A public option will introduce competition across the country. One nationwide plan will constrain costs and make the other insurers think twice about passing down a double-digit rate increase to customers.

The choice of a public option will give people a way to vote with their feet. Enrollees can select the plan of their choice, including the public option. People who are unsatisfied with their choice can take their business elsewhere.

The public option will set a benchmark so people will finally know if they’re getting what they should be for their premiums.

Consumers will finally have options and alternatives. Not only will they be able to choose the public option, but they will be able to compare and contrast private plans in the exchange. And when these private plans have to compete with a public option that’s less expensive and more transparent, they’re going to have to clean up their act.

It will give us a system of checks and balances to make sure our one-half trillion investment in tax subsidies for Americans isn’t just lining the pockets of these big corporations.


Today’s insurance market is incapable of bringing down costs for families and slowing cost growth over time.

There is a serious lack of competition in the health insurance market. In 94% of markets, just one or two large companies have control. So instead of competing for your business through lower costs and better service, they compete against one another to drive up prices to see what the market will bear because they know people have nowhere else to go.

Insurers find their way around insurance rules today. Rules aren’t enough. Insurers find it more cost effective to break the rules and pay fines than to play by the rules.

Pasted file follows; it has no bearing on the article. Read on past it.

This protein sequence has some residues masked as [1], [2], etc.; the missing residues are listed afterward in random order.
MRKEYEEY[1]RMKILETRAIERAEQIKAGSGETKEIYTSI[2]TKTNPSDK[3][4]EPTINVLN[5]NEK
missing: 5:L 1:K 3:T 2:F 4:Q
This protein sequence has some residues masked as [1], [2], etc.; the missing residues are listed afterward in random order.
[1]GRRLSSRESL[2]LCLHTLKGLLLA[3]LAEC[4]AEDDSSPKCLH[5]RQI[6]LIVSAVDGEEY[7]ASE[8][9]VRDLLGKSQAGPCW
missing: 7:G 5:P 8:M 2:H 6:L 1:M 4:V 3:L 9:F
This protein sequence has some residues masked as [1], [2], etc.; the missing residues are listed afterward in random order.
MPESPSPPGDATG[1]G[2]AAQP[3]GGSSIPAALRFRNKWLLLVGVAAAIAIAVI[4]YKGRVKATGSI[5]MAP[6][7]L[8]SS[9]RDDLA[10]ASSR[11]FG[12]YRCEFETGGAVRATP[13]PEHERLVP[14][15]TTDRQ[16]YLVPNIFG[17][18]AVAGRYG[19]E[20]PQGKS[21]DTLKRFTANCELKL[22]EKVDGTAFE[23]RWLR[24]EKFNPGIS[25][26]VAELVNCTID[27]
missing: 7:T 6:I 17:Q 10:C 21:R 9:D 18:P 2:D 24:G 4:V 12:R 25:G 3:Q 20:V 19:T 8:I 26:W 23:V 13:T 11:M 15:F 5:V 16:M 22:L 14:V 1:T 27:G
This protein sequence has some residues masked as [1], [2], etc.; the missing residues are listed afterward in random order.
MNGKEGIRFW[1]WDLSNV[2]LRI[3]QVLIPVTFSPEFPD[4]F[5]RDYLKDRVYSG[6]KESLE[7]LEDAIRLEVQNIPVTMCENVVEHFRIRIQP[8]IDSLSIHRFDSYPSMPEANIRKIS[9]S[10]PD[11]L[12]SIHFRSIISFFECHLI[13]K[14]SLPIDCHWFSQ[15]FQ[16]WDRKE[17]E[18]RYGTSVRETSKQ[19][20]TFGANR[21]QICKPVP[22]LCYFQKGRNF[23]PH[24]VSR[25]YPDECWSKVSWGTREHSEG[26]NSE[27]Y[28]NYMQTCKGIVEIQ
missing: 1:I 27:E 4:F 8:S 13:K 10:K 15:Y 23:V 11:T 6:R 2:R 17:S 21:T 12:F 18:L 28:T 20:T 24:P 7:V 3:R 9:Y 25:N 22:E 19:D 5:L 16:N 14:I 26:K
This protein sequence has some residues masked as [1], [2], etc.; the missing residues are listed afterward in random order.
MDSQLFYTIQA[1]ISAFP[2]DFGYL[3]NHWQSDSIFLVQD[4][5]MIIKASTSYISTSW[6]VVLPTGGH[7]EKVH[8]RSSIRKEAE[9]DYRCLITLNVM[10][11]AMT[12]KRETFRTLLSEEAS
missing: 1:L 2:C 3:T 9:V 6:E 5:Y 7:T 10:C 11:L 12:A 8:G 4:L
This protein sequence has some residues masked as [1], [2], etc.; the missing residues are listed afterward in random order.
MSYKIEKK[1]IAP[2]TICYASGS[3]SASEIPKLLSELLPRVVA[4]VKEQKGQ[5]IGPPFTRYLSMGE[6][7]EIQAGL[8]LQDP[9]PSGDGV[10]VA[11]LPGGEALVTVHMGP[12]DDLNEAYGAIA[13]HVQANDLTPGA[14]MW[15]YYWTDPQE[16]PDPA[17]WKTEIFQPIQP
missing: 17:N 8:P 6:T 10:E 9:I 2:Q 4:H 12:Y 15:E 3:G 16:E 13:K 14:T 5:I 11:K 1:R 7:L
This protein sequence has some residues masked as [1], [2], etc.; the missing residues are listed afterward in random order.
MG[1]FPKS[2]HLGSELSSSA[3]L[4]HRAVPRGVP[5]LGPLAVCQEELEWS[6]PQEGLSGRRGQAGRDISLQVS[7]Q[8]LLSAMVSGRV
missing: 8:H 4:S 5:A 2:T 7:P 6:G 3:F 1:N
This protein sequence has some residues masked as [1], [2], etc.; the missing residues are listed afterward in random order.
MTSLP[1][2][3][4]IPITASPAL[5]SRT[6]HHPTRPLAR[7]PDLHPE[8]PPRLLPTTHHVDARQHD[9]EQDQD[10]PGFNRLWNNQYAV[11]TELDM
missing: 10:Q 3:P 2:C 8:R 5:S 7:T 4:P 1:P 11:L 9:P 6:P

For example, Attorney General Andrew M. Cuomo conducted an industry-wide investigation early last year and found health insurers were defrauding consumers by manipulating reimbursement rates and saying patients owed more out-of-pocket than they really did. Insurers were using a database called Ingenix which was owned by UnitedHealth. UnitedHealth agreed to settle a class action lawsuit with doctors and patients for $350 million and pay $50 million towards a new database. Amount of money saved by years of overbilling consumers? Upwards of $500 million.

In addition, we know rescissions are illegal, but insurance companies have been revoking insurance policies without good cause for years.

p.s. For all of the crazies who scream “Read the Bill” or “Let Us Read the Bill,” have at it. It’s all online here.


HCAN’s t-shirt had a cameo on The Daily Show last night:

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Joe The Dumber

Could Joe Lieberman be any more of a worm? Seriously.

Reid Done Good

Senate Majority Leader Harry Reid announced today the Senate health care bill will have a public health insurance option with a provision for states to opt out. This is good news. You can read the HCAN statement here.

We’ve also got a petition circulating online to thank Reid and encourage him to keep fighting. We hit 10,000 signatures in the first 30 minutes. You can add you name to that growing list here.

Monday Must-Reads

I’m in the mood to fire you up so here goes. First, SEIU President Andy Stern on HuffPo on how there’s no such thing as a Republican filibuster. Democrats hold the power and must deliver: